intellectual_history  cultural_history  economic_history  economic_growth  Medieval  16thC  17thC  18thC  19thC  Great_Divergence  British_history  Scientific_Revolution  Enlightenment  Scottish_Enlightenment  Industrial_Revolution  bourgeoisie  political_economy  France  Germany  Prussia  China  development  institutional_economics  North-Weingast  legal_history  property  property_rights  commerce  trade  trading_companies  free_trade  improvement  technology  Innovation  agriculture  energy  natural_capital  nature-mastery  transport  capitalism  colonialism  industry  industrialization  social_order  Great_Chain_of_Being  consumers  political_philosophy  moral_philosophy  equality  republicanism  republics-Ancient_v_Modern  liberalism  incentives  microeconomics  historical_sociology  historical_change  social_theory  EF-add 
july 2014 by dunnettreader
Christian Thomasius, Essays on Church, State, and Politics, eds. & trans. Ian Hunter, Thomas Ahnert, and Frank Grunert - Online Library of Liberty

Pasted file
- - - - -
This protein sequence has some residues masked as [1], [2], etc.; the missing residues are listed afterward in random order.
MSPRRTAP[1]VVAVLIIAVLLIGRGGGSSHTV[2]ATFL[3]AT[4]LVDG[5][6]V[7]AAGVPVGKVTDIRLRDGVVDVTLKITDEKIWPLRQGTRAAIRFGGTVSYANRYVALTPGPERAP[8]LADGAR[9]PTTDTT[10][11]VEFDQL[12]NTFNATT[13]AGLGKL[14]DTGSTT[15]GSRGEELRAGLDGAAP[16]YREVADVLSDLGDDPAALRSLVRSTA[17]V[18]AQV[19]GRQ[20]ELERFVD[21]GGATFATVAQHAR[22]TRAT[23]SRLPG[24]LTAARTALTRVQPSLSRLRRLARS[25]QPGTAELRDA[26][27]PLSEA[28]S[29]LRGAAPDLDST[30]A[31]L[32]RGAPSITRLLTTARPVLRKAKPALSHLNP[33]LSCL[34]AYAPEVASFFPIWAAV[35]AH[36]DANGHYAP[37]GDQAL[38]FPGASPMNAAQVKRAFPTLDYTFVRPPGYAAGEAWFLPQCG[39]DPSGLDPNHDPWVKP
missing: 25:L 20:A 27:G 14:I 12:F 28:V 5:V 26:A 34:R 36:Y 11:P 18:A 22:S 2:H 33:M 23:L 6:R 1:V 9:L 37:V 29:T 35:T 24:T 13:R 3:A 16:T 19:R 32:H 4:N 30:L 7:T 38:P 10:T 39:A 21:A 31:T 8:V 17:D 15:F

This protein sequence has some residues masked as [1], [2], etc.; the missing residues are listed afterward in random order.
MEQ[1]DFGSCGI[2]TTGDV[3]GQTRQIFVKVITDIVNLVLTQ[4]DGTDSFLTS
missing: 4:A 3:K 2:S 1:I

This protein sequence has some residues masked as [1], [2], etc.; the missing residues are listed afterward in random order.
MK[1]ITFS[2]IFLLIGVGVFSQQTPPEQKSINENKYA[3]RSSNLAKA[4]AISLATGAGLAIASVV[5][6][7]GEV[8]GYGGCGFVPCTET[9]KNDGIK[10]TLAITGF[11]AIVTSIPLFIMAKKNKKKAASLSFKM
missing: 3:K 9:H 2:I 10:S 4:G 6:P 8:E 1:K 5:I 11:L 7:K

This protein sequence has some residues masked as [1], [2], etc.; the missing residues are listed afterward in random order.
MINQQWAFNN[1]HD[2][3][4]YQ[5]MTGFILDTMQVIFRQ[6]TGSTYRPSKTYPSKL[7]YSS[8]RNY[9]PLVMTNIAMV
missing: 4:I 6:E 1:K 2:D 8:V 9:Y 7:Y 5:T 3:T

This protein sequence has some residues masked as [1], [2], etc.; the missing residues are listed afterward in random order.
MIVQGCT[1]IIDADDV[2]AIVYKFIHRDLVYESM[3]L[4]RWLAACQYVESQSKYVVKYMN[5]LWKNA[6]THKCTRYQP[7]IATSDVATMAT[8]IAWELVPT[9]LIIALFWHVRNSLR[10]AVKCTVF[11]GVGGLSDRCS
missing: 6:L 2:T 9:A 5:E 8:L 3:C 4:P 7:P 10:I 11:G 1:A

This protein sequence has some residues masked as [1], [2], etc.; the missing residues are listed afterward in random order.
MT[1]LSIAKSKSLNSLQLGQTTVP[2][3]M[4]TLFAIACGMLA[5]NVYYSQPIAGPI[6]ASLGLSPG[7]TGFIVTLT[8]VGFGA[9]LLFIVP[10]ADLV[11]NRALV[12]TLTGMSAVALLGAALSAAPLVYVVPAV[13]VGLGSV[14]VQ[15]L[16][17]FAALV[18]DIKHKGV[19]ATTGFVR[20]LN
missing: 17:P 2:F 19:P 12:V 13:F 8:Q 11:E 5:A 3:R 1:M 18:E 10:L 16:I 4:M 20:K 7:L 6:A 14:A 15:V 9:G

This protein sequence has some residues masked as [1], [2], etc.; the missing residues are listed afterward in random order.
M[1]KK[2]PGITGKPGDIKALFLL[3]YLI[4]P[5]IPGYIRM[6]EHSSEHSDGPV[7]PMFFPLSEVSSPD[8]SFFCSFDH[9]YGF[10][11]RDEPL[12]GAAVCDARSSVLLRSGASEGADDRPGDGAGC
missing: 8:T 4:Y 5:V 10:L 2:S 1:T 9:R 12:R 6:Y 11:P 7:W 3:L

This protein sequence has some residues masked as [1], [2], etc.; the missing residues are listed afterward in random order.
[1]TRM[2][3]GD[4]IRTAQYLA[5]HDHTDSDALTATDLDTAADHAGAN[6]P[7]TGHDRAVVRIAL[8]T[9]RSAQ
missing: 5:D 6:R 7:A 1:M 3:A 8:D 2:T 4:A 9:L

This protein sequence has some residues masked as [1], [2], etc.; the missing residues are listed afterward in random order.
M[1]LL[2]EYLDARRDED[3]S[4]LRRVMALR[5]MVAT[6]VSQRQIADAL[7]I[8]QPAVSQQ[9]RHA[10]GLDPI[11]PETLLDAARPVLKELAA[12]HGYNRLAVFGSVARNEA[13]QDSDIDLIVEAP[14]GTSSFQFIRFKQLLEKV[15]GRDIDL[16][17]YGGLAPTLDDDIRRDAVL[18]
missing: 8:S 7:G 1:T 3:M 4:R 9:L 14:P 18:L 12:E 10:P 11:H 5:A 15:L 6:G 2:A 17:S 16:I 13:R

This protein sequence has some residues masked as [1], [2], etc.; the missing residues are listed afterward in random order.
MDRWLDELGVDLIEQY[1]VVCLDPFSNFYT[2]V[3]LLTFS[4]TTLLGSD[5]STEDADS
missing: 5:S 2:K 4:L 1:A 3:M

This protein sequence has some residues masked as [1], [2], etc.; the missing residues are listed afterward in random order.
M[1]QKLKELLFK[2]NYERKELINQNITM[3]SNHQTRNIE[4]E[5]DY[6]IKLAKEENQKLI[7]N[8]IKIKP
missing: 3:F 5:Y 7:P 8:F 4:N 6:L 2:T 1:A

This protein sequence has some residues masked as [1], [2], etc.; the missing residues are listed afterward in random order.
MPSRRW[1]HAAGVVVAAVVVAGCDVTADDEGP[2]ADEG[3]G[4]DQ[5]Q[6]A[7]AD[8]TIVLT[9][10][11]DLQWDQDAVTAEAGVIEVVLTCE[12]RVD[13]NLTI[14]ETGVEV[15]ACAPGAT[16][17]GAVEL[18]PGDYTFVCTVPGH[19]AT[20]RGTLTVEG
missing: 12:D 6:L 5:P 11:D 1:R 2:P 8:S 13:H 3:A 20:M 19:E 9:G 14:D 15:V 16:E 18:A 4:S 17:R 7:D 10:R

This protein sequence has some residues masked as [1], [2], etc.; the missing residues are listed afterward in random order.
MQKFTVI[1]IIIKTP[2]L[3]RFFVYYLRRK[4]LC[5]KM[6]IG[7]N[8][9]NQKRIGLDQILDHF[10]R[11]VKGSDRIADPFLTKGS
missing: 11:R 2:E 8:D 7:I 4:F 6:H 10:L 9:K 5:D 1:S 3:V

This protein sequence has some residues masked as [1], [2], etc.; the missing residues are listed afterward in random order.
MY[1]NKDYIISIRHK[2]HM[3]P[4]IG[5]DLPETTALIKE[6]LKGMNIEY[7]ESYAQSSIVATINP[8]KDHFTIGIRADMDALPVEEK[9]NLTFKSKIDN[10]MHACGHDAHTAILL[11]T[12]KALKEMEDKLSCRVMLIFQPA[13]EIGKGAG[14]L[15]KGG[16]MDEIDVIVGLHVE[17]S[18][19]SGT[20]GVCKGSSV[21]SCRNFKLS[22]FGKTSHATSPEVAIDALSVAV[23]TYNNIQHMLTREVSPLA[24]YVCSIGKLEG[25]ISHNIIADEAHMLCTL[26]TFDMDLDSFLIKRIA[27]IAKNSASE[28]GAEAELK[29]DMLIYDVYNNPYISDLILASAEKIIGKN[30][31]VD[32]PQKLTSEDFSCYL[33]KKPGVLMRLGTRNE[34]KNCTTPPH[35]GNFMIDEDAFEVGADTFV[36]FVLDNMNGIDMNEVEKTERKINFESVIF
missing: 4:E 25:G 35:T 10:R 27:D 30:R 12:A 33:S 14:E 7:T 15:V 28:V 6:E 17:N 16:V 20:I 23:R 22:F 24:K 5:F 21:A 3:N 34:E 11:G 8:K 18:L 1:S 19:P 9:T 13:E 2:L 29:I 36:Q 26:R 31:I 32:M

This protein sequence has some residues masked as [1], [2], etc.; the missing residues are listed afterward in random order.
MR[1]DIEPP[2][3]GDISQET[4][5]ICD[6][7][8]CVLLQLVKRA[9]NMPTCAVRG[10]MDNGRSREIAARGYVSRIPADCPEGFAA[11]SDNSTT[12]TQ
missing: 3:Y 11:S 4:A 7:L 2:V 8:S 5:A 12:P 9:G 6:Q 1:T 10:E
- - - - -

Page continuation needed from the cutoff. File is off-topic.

Christian Thomasius, Essays on Church, State, and Politics, edited, translated, and with an Introduction by Ian Hunter, Thomas Ahnert, and Frank Grunert (Indianapolis: Liberty Fund, 2007). 07/11/2014. <http://oll.libertyfund.org/titles/1926> -- The essays selected here for translation derive largely from Thomasius’s work on Staatskirchenrecht, or the political jurisprudence of church law. These works, originating as disputations, theses, and pamphlets, were direct interventions in the unresolved issue of the political role of religion in Brandenburg-Prussia, a state in which a Calvinist dynasty ruled over a largely Lutheran population and nobility as well as a significant Catholic minority. In mandating limited religious toleration within the German states, the provisions of the Peace of Westphalia (1648) also provided the rulers of Brandenburg-Prussia with a way of keeping the powerful Lutheran church in check by guaranteeing a degree of religious freedom to non-Lutherans and thereby detaching the state from the most powerful territorial church. Thomasius’s writings on church-state relations, many of them critical of the civil claims made by Lutheran theologians, are a direct response to this state of affairs. At the same time, owing to the depth of intellectual resources at his disposal, these works constitute a major contribution to the broader discussion of the relation between the religious and political spheres. -- downloaded pdf to Note